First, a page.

The native insects, birds, and other animals of this country co-evolved with the native plants indigenous to this land. Many native insects are specialists whose lives are dependent on one or a very few species of native plants. A landscape devoid of native plants will also be devoid of native insects, and therefore birds and other animals as well. If you want to invite wildlife into your garden you must start adding native plants.

For more information:

Create Welcoming Habitat for Wildlife

When you adopt the 5 Pillars of Ecosystem Gardening, you will automatically begin to see more wildlife in your gardens. In fact, by simply adding more native plants to your garden, you will begin to see more birds, butterflies, pollinators, and more.

But there are specific ways to help particular types of wildlife in your Ecosystem Garden:

Learn More About Ecosystem Gardening for Wildlife

Applying the 5 Pillars of Ecosystem Gardening to Create a Haven for Wildlife

Using the 5 Pillars to help you garden sustainably, conserve natural resources, find the best native plants for the conditions in your garden, and create welcoming habitat for wildlife in your garden so that you will attract more birds, butterflies, native pollinators, frogs and toads, dragonflies, and other wildlife to your garden.

Planning and Designing Your Ecosystem Garden by Using the 4 Essential Elements

Do you know the one best tool you need to design a beautiful wildlife garden? You’ll learn that secret, and also how to use the 4 Essential Elements of Ecosystem Gardening to prepare a plan and design a spectacular garden that attracts lots of wildlife.

Beyond Bird Feeders: Birdscaping Your Ecosystem Garden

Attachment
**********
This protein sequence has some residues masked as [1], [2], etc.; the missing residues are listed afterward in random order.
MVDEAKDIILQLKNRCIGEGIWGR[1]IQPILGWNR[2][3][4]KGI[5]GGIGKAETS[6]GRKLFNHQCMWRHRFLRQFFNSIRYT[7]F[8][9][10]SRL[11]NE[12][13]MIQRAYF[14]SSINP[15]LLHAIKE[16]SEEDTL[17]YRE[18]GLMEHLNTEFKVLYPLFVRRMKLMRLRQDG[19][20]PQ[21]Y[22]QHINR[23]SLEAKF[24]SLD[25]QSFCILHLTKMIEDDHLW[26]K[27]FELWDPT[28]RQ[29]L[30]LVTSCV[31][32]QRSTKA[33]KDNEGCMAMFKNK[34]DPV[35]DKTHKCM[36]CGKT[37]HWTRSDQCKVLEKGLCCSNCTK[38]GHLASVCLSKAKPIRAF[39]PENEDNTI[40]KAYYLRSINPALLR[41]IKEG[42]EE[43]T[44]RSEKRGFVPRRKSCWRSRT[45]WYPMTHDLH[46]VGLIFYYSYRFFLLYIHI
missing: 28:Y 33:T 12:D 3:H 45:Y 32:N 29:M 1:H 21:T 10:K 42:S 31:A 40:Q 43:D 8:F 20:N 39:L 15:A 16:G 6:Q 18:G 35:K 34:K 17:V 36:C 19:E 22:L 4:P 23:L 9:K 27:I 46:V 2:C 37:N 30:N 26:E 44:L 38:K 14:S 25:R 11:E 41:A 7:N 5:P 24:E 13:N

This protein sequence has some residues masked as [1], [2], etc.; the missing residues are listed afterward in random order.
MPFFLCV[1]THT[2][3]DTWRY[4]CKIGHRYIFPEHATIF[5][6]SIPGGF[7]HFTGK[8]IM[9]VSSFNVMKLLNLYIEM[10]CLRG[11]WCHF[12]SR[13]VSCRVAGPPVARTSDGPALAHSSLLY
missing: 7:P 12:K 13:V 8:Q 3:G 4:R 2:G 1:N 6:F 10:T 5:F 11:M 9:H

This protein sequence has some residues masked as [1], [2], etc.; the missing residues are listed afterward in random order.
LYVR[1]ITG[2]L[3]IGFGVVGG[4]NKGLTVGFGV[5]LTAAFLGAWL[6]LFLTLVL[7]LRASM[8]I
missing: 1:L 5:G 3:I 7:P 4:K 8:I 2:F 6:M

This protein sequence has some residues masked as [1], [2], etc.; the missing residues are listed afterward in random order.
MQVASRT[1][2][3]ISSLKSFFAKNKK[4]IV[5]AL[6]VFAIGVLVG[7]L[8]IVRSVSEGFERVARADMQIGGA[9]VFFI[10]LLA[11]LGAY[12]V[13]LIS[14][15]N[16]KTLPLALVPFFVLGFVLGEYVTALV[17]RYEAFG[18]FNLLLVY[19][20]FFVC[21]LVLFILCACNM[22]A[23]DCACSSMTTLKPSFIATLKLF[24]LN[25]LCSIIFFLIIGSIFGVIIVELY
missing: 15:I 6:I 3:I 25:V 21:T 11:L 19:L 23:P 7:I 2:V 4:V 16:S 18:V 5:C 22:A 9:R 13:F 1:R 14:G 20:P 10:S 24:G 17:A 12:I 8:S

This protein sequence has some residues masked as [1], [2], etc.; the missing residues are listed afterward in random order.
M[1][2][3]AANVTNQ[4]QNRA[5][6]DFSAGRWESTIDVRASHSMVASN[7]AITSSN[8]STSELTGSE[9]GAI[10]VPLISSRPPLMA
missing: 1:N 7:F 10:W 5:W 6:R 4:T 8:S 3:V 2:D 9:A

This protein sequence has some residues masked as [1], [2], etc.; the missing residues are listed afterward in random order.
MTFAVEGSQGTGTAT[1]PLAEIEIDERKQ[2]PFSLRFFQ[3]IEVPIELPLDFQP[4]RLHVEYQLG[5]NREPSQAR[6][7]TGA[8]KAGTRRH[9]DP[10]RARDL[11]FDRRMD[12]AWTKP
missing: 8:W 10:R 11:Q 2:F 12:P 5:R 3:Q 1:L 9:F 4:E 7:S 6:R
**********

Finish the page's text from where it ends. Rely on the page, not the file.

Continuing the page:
Let’s move beyond bird feeders to learn how to plant your own birdseed, and create a garden full of everything that birds need. You’ll learn the 7 easy steps to creating welcoming habitat for all kinds of birds in your Ecosystem Garden, how to find out which birds are in your region, and how to attract specific birds to your garden.

How to Attract More Butterflies to Your Ecosystem Garden

Planting lots of nectar plants is not enough. To attract a wide variety of butterflies to your Ecosystem Garden you need to learn to create a habitat that has everything butterflies need at each stage of their life cycle. You will discover that some plants attract hundreds of different kinds of butterflies and moths so that you will get the most bang for your buck in your wildlife garden.

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 3 reviews
 by Colene Rauh
It's all here!

I have been involved in gardening for wildlife for 12 years and it has been difficult to pull all the pieces together. Now I work to help convince others of the joy as well as the important ecological benefits of gardening with local native plants. I love the way this site is laid out and all the information in one place. Thank You

 by Charlotte
5 Pillars of Ecosystem Gardening

I am very NEW to gardening and only became interested because of my love for birds. Trying to find information on how to make your yard a more natural habitat has been difficult. I love this site! It has been an amazing resource!

Thank You

 by Margets

Very well written article.Thanks for sharing with us